Wikipedia, a free encyclopedia, defines meritocracy as “a system of government based on rule by ability (merit) rather than by wealth or social position. Merit means roughly intelligence plus effort.” The concept of
meritocracy is exiguous or has no place in the psychos of the State Peace and Development Council (SPDC). Arbitrary rule in a monopolized way of governance is awry. Skills and merits in the workforce are
intrinsically important for a society to grow and thrive. On the contrary, cronyism, favoritism and nepotism dictate the modus operandi of the military bureaucratic structure, which does harm than good for the
country and its people.
Failure to encourage meritocracy means that there is a miniature scale of many Burmese skilled workers and intellectuals living abroad will return to their motherland. This will be a brain-drain for Burma as a
whole. Although one intends to contribute in the rebuilding of his country, the state is the prime stakeholder in creating conducive and responsive atmosphere for its citizens.
Ethnicity and Burma
Diversity of a country is its beauty to many theorists. The positive consequence of the 1947 Panglong Agreement was paving the way for the unionization of Burma; the adverse side of the story was distrust and the
surge of ethnic armed struggles. Burma, predominantly a Buddhist country, is neither an officially pronounced nor decreed theocratic state. Yet, religious restrictions and persecutions are rampant. The country sees
very unsubstantial ethnic representation in the chain of command under the successive military twist and turns since 1962. This may roughly be construed as a covert but sinister campaign by the military leaders,
and the issue remains a conspicuous solicitude for ethnic minorities. There is no doubt when it comes to the congruity of a democratic struggle, but the implementation process often hangs in the lingering mode.
Voicing for restoration of democracy; the release of Daw Aung San Suu Kyi and other political prisoners are some of the advocacies of the international community. It is beyond this political landscape that the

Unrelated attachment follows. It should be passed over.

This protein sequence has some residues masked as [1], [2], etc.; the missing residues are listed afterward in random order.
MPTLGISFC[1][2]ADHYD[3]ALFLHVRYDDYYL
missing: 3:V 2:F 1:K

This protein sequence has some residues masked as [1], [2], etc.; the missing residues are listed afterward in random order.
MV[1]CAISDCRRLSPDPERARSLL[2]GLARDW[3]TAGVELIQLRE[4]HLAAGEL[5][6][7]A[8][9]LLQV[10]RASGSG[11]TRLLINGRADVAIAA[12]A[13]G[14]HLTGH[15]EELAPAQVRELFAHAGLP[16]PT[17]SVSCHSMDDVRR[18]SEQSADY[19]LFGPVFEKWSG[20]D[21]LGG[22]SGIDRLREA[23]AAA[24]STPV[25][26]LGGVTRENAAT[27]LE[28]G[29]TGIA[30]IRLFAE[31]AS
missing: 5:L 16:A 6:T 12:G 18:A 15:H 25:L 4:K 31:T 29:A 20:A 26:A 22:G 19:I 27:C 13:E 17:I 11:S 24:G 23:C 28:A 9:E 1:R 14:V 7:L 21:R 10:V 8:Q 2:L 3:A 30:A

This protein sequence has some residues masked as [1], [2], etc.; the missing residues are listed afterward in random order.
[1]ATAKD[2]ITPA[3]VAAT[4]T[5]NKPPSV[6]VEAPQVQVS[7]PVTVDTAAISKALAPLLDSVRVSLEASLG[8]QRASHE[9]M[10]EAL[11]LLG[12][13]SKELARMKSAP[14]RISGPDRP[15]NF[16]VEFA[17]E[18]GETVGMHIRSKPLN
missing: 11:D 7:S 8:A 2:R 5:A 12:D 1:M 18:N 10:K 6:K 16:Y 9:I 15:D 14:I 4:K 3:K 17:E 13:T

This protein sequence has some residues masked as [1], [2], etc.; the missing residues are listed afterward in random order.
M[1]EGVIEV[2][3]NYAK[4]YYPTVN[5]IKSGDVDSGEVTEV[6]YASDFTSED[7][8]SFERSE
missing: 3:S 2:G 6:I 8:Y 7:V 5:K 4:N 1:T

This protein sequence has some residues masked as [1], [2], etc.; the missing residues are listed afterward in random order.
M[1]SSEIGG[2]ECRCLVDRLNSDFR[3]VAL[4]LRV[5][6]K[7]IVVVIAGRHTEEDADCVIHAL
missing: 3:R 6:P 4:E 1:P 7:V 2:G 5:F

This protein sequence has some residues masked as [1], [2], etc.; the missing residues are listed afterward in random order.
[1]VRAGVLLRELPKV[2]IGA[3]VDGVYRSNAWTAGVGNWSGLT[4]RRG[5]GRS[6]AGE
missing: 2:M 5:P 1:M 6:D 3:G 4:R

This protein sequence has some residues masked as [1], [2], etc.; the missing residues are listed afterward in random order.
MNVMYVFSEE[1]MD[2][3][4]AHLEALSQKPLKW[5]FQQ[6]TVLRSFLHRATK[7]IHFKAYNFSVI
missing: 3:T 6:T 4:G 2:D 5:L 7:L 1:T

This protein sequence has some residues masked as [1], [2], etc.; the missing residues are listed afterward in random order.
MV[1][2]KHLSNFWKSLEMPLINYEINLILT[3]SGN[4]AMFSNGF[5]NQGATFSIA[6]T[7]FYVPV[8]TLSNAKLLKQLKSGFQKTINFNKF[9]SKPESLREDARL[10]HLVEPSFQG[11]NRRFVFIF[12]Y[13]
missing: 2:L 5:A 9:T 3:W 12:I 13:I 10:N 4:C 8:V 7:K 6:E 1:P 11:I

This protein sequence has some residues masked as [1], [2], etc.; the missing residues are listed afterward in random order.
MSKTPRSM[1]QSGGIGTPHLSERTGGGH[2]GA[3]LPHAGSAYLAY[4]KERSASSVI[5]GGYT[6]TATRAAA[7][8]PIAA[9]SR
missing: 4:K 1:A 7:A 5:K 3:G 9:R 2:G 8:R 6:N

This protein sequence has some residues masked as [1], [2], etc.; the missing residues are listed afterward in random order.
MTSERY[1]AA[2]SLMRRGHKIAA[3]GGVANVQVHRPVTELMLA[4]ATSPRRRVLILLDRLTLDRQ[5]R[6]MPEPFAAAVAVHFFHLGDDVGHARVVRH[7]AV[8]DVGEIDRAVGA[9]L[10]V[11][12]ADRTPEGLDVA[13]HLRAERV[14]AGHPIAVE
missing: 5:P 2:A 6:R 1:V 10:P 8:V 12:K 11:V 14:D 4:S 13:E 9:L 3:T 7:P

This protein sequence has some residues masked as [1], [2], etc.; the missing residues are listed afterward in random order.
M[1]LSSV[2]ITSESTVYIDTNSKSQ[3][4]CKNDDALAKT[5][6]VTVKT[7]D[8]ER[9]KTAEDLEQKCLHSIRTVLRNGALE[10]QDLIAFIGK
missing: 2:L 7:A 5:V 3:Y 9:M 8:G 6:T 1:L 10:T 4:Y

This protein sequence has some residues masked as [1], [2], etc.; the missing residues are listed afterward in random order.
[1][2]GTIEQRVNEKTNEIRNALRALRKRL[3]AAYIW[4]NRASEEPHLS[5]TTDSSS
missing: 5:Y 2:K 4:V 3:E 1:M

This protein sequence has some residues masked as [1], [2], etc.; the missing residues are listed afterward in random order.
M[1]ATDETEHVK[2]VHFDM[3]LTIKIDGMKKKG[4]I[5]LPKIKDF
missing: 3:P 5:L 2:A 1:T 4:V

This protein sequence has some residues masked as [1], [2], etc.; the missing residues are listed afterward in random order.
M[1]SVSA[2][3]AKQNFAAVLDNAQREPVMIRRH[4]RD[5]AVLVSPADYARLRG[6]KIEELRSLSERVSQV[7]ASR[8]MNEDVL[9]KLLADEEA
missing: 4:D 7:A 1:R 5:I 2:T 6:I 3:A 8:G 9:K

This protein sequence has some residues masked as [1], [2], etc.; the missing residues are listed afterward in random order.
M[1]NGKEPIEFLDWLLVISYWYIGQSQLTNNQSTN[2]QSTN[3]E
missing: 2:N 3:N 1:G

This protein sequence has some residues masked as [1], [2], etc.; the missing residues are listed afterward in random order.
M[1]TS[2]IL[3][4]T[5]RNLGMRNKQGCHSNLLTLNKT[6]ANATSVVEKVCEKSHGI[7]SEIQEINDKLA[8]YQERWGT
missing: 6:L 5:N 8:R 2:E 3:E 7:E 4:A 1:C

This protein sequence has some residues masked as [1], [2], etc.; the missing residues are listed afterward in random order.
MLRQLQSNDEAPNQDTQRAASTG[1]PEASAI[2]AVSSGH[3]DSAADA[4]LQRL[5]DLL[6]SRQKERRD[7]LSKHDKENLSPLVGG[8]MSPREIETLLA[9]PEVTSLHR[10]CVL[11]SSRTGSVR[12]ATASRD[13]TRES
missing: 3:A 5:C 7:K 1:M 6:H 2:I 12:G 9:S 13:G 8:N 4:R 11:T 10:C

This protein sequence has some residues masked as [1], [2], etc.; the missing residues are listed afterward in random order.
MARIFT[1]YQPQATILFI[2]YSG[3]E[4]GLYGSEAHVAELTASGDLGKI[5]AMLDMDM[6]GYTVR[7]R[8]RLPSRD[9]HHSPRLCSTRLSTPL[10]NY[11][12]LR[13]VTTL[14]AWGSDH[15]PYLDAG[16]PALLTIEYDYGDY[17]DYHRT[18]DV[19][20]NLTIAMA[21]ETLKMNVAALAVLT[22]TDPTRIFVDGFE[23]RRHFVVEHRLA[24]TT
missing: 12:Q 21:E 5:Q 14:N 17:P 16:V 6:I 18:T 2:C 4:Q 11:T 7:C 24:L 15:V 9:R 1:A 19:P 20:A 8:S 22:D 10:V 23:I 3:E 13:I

ethnic minority groups want to see – not only duties and responsibilities, but also appropriations and constitutional rights. The idealistic concept of the Union of Burma was initially incepted at the Panglong
conference with the notion that there is a room for every ethnic nationality in independent Burma. The signatories of Panglong Agreement evidenced that there was distrust amongst the different ethnic nationalities.
The armed revolutionary campaigns in the aftermath of the Panglong Agreement are still unabated in many areas today. The Burmans may form the bulk of population in the country, yet each ethnic nationality
remains the prime guardian of their own areas.
It is an encouraging sign that the United Nations Organization has taken more pragmatic steps through the Security Council. The historic placement of Burma at the Security Council’s agenda on September 29, 2006
has tremendous effects both inside and outside Burma. It strengthens the morale of activists and politicians. Now that the democrats are in majority in the Congress, the confirmation of U.S. ambassador to the
United Nations John Bolton, the prime architect for pushing Burma’s case at the Security Council’s table, is unlikely to succeed in January. However, U.S. foreign policy toward Burma is not expected to be drifting
considerably. Meanwhile, constructive democratization of Burma largely rests on the shoulders of two Asian nuclear rivals - China and India. November 9 to 12 UN undersecretary-General for Political Affairs Ibrahim
Gambari visit to Burma was a cue of the world’s highest body continued engagement. Any mediation or intervention for a stabilized and burgeoning democracy in Burma needs to understand the ground reality of
Burma’s ethnic diversity. Understanding Burma’s problems together with its multi-ethnic complexity can give the international community a comprehensive strategy. The monopolized mathematics of the SPDC, in its
present concept, will not stabilize Burma in the long run.
(Nehginpao Kipgen is the General Secretary of US based Kuki International Forum and a researcher on the rise of political conflicts in modern Burma (1947-2004). The views expressed here
are solely the opinion of the author. Kao-Wao Editor)